Today, the U.S. Congress Joint Economic Committee (JEC), led by Congressman Don Beyer (D-VA); the Congressional Hispanic Caucus (CHC), led by Congressman Raul Ruiz, M.D. (D-CA); and the House Small Business Committee, led by Congresswoman Nydia Velázquez (D-NY) released a new report examining the state of Hispanic entrepreneurship and businesses ownership in the United States.
According to the report, there are nearly five million Hispanic-owned businesses in the US alone, which together contribute more than $800 billion each year to the American economy. In the decade preceding the pandemic, the number of Hispanic business owners increased 34 percent, compared to just one percent among non-Hispanic business owners, and nearly one in four new businesses are started by Hispanic entrepreneurs. Hispanic-owned small businesses represent the fastest growing segment of U.S. small businesses, making them a key driver of overall economic growth and job creation. Roughly two percent of the workforce is now employed in Hispanic-owned employer businesses.
But structural barriers leave Hispanic business owners more vulnerable to economic shocks than their white counterparts, making the impact of the coronavirus recession especially pronounced among Hispanic-owned businesses. In March 2020, more than 4 out of 5 reported a large negative impact from the pandemic and its economic effects, and in the immediate fallout, Hispanic-owned businesses faced barriers to accessing emergency relief.
Evidence-based investments in American businesses and families, like those included in the Build Back Better agenda, will help level the playing field for small businesses and unleash the full potential of Hispanic entrepreneurs and their businesses, promoting economic growth that is more strong, stable, and broadly shared.
The JEC and CHC recently released two reports in recognition of Hispanic Heritage Month. The first examined the contributions of Hispanic workers to the U.S. economy, and the second examined the wealth disparities that threaten the economic security and opportunities of Hispanic Americans and their families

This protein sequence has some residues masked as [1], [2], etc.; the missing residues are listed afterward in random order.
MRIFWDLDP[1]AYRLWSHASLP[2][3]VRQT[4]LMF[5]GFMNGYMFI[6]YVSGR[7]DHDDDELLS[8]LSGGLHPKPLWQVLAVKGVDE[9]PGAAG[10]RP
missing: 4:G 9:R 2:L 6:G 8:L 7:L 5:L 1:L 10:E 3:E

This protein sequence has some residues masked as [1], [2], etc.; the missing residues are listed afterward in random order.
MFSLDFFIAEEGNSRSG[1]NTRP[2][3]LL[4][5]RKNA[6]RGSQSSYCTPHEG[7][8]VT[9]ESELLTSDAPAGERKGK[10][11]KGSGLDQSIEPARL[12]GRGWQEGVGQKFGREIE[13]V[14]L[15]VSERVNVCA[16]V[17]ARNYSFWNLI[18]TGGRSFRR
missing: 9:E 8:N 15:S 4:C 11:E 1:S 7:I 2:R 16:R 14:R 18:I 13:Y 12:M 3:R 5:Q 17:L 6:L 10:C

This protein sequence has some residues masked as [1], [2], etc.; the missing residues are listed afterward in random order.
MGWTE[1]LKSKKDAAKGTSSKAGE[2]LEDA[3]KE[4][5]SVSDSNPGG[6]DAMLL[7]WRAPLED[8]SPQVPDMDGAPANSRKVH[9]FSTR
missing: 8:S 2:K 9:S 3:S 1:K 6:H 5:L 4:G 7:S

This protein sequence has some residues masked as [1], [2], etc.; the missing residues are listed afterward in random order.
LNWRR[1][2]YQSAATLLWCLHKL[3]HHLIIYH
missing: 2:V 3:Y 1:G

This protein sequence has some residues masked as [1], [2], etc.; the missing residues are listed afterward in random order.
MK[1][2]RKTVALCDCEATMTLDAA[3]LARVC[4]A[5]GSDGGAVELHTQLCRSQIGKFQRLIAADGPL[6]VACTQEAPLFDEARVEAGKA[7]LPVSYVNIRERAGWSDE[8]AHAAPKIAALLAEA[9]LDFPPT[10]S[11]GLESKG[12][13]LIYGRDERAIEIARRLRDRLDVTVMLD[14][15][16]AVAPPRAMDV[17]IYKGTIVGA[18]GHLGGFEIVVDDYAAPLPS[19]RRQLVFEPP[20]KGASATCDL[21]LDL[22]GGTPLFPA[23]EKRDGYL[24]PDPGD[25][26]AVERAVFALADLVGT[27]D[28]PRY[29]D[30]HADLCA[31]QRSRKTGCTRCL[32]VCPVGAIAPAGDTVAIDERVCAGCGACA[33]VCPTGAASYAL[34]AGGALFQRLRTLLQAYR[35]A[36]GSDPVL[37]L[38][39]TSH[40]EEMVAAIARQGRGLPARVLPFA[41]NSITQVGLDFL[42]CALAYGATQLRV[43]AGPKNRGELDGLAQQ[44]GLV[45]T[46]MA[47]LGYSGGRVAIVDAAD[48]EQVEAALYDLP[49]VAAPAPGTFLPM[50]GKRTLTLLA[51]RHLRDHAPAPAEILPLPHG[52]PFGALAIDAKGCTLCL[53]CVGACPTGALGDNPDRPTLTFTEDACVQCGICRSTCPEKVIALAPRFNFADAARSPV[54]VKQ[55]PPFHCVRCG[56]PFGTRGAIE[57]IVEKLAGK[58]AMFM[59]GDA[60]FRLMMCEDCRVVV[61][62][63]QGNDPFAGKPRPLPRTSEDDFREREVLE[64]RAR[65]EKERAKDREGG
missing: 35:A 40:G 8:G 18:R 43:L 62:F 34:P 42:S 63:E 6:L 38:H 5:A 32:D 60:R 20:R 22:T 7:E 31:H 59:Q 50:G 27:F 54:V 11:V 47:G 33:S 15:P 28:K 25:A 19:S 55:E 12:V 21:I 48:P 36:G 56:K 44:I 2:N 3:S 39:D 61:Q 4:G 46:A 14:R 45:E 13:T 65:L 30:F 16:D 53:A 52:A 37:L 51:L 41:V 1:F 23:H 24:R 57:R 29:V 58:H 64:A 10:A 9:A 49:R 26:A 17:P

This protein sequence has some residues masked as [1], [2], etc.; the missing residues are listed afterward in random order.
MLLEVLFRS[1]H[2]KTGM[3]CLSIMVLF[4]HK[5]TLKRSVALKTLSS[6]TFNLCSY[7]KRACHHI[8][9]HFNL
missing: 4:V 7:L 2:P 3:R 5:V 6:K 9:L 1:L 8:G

“Hispanic businesses drive economic growth and are integral to U.S. economic dynamism,” said JEC Chair Don Beyer. “Growing at a pace that is faster than the national average, Hispanic-owned businesses serve as an engine of job creation, which is especially vital in this moment to fuel our nation’s economic recovery. But while many Hispanic-owned small businesses stayed open during the pandemic to help Americans access the goods and services they desperately needed, many of these enterprises faced barriers to accessing economic relief in the immediate fallout from the pandemic and remain financially precarious. Small businesses are the lifeblood of our economy, and investments in working families and initiatives that improve access to credit and provide support for agencies like the Small Business Administration are vital to strengthening Hispanic businesses and promoting our nation’s shared prosperity.”
“The report by the Joint Economic Committee (JEC) under Chair Don Beyer’s leadership spotlights the outsized role Hispanic businesses play in driving and growing our economy,” said Chair Dr. Raul Ruiz. “Nearly one-quarter of new businesses are Hispanic owned, and Hispanic businesses employ 3 million workers with more than $100 billion in annual payroll. Despite their significant contributions, Hispanic businesses were less likely to have access to federal grants and business loans during the pandemic, which caused some to permanently shut down. As the JEC report demonstrates, equal opportunity to apply for business loans does not always mean equal access to business loans. The CHC is committed to advancing policies, such as increased access to capital and federal contracts to help Hispanic businesses across the nation succeed as we recover from the pandemic.”
“The dynamism of Hispanic entrepreneurs and the ways they shape the American economy radiate throughout this report," said Chairwoman Nydia M. Velázquez (D-NY). "But despite Hispanics’ great success in the small business sector, they face obstacles that keep them from reaching their full potential. Hispanic entrepreneurs consistently have less access to capital, federal contracts, and valuable training. These are critical factors that can make the difference between success and failure for a small business. Fixing the inequities for Hispanic small businesses will take bold and deliberate action by Congress. That’s why House Democrats are working diligently to pass the Build Back Better agenda, which constitutes a generational investment in small businesses and will help level the playing field for underserved small firms.”